There's a call to action from the people behind Steam...

KGIII

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If you're a gamer this might be of interest to you. Basically, Steam is looking to release their client as a Snap application, via the usual channels. They could use some help testing and would appreciate it if you helped.

Of course, this applies to a limited sub-set and I'm not sure if any of our Ubuntu/official flavors folks are heavy gamers, nor do I know if they use Steam. Of course, some folks don't like Snap applications, so they won't be interested in this.


But, if anything, it does demonstrate the direction Ubuntu is going and the technology that's going in that direction with them. You can use Ubuntu (and flavors) without Snaps, but that's going to be more and more difficult as major software houses move to Snaps as their one-size-fits-all solution.
 


I'm currently using Fedora and I run Steam as a Flatpak, runs great. On my system at work I use Ubuntu LTS and I have Snaps disabled permanently the same way Linux Mint has it setup to do that. As soon as it becomes impossible to not disable Snaps I will trade in Ubuntu for something else at work. One major thing about GNU/Linux and opensource is that you always had control over what you want do with your system so choice what you want to use and what you don't want to use, as soon as that disappears from Ubuntu I won't consider Ubuntu truely opensource anymore and when/if that happens Linux Mint will have to find a different base distribution as well.
 
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That's a choice you get to make. You'll probably always be able to operate without Snaps, but stuff like Steam may not be easy to install - you might have to compile it yourself. Snaps are just fine by me. I don't mind them. I don't care how that stuff is delivered.
 
you might have to compile it yourself. Snaps are just fine by me.
You can't compile the Steam client because it isn't opensource, as long as you are still able to manually install Flatpak then that is an option too but if they remove that from the repos it will be another reason to not consider Ubuntu. If a distribution does remove the choice of being able to choose as in what software you want to use then they aren't truly opensource anymore. I can understand that they want to have Snap installed by default and not Flatpak so as long there is still a choice there is no problem.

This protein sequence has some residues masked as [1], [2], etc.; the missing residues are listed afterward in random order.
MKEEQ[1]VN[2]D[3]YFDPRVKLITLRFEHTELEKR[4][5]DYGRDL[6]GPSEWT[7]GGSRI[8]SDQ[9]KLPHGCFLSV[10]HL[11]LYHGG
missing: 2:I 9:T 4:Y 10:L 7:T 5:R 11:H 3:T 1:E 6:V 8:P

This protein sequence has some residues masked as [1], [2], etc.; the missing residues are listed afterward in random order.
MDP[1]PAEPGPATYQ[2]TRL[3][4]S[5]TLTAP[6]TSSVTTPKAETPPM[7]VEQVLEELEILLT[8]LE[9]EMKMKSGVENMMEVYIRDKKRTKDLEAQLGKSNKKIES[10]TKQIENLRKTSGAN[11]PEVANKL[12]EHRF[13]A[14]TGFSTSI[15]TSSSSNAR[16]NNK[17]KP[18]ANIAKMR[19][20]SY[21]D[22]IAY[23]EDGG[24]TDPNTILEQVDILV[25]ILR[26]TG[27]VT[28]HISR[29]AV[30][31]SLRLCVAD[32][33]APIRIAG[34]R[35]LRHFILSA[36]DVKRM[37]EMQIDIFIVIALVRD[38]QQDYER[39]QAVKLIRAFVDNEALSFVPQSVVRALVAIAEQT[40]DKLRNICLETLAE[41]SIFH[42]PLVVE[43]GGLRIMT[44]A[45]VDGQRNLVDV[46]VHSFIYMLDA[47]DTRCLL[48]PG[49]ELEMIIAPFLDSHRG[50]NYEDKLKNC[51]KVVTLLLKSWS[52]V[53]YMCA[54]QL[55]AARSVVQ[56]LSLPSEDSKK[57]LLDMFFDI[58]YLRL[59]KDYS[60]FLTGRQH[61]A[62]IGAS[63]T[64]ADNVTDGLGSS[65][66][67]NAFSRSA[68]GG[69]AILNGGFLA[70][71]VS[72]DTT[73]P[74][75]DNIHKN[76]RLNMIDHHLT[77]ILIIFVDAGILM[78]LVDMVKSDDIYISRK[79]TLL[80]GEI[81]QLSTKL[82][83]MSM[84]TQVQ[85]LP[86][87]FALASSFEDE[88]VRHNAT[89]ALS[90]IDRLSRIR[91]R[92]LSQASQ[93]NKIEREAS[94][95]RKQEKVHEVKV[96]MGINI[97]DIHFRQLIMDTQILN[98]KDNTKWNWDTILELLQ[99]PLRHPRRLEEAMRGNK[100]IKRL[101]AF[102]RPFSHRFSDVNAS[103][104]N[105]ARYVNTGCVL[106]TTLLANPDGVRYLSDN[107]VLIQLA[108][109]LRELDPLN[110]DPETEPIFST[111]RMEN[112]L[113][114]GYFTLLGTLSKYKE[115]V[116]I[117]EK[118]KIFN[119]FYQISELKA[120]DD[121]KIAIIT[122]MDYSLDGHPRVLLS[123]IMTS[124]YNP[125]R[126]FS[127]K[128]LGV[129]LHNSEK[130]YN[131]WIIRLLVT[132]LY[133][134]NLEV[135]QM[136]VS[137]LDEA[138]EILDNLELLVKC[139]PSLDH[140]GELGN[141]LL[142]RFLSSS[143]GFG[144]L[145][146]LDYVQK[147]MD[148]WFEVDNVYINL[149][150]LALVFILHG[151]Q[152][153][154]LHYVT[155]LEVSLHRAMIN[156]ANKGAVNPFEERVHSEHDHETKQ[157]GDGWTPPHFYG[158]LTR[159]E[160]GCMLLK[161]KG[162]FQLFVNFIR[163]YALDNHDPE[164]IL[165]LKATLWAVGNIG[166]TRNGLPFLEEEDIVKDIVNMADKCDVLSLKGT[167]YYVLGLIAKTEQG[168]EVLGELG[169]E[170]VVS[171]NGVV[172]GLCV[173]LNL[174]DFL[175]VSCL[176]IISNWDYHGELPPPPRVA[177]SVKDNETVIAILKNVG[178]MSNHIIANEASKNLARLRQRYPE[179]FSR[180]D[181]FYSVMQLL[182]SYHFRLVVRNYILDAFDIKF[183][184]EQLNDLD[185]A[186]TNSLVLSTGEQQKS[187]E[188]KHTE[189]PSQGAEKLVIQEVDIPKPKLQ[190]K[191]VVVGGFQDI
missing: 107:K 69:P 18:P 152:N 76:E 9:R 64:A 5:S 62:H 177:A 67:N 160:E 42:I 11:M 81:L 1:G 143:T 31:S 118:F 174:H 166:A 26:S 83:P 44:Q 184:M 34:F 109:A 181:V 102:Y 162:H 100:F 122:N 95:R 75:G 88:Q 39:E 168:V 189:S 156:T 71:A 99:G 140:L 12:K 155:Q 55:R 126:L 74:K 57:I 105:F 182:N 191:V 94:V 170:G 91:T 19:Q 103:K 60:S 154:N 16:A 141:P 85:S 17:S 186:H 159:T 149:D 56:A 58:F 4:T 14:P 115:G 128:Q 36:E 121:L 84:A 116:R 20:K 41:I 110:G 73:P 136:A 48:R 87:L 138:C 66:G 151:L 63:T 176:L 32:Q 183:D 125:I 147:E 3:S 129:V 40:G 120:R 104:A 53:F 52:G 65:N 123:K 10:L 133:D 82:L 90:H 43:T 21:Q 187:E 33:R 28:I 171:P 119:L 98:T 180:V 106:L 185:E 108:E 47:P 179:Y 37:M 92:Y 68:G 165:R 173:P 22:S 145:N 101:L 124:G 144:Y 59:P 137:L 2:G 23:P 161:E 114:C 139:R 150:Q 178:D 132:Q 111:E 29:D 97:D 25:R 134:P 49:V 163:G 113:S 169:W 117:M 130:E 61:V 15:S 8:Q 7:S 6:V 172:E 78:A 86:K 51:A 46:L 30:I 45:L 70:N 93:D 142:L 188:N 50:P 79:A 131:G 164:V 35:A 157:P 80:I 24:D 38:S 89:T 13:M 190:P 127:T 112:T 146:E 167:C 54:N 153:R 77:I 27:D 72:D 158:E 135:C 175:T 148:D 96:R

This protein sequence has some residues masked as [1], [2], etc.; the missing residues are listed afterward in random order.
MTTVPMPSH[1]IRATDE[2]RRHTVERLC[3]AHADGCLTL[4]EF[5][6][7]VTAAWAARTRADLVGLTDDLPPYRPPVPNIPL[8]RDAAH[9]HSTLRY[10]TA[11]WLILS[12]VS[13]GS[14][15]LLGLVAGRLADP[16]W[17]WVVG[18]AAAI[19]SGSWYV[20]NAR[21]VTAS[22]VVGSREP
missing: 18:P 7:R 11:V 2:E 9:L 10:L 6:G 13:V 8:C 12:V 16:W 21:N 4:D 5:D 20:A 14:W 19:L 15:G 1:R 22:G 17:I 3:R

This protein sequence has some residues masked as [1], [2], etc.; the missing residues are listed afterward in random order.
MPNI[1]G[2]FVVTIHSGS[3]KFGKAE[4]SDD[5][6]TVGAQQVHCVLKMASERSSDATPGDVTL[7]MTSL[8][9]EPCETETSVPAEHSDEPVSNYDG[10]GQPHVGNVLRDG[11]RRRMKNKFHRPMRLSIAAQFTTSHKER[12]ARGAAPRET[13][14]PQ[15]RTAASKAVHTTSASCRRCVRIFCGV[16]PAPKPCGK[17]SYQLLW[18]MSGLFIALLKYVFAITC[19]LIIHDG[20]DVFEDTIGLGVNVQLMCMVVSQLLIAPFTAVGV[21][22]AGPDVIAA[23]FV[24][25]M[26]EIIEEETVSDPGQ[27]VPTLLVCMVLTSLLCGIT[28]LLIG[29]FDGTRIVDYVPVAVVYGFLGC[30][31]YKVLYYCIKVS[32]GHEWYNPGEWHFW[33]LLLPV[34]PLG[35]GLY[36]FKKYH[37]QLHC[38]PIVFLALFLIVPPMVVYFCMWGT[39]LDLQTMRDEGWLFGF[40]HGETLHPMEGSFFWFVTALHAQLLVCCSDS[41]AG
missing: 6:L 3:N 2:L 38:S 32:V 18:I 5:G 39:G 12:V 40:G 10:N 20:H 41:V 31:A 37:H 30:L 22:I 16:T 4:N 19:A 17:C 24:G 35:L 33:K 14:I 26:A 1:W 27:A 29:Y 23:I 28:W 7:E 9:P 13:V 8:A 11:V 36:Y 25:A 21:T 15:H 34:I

Ah, I figured it was open so you could compile it. That sucks.

Anyhow, there's some chance that they stop releasing it as a Flatpack, but I wouldn't speculate too much in that direction. I'm not sure how many tech companies are going to release on both? It is something we'll have to wait and see.

And, I strongly disagree with your declaration that they're not opensource.

However, the Snap store is not opensource. So, there's that. (The store is not the OS. The OS remains opensource.)
 
You can use Ubuntu (and flavors) without Snaps, but that's going to be more and more difficult as major software houses move to Snaps as their one-size-fits-all solution.
How microsoft-esque !
 
microsoft certainly pushes the one size fits all ....if they had their way, linux or mac would not exist and m'soft would in fact reign supreme.

it does appear in the 'computing world' that creating dissension and division is an art form.

Ubuntu does appear to bring out the 'hotly contested' side of people.....arguments abound......snap vs flatpak etc

Does it all revolve around the almighty $ ? ....of course it does.

The arguments and disagreements will continue. m'soft will continue to do what they do best...sow the seeds of division......and the broader Linux community will continue to react in the way they do......by causing even more division in the community than already exist.
 
microsoft certainly pushes the one size fits all ...

See, you're deliberately trying to find fault.

Here's what's really happening. Ubuntu is moving to new tech, tech that many people think is superior.

Now, we're all volunteers.

Because we're moving to new tech, we have neither the time nor resources to support myriad configurations so we have agreed to take the same path.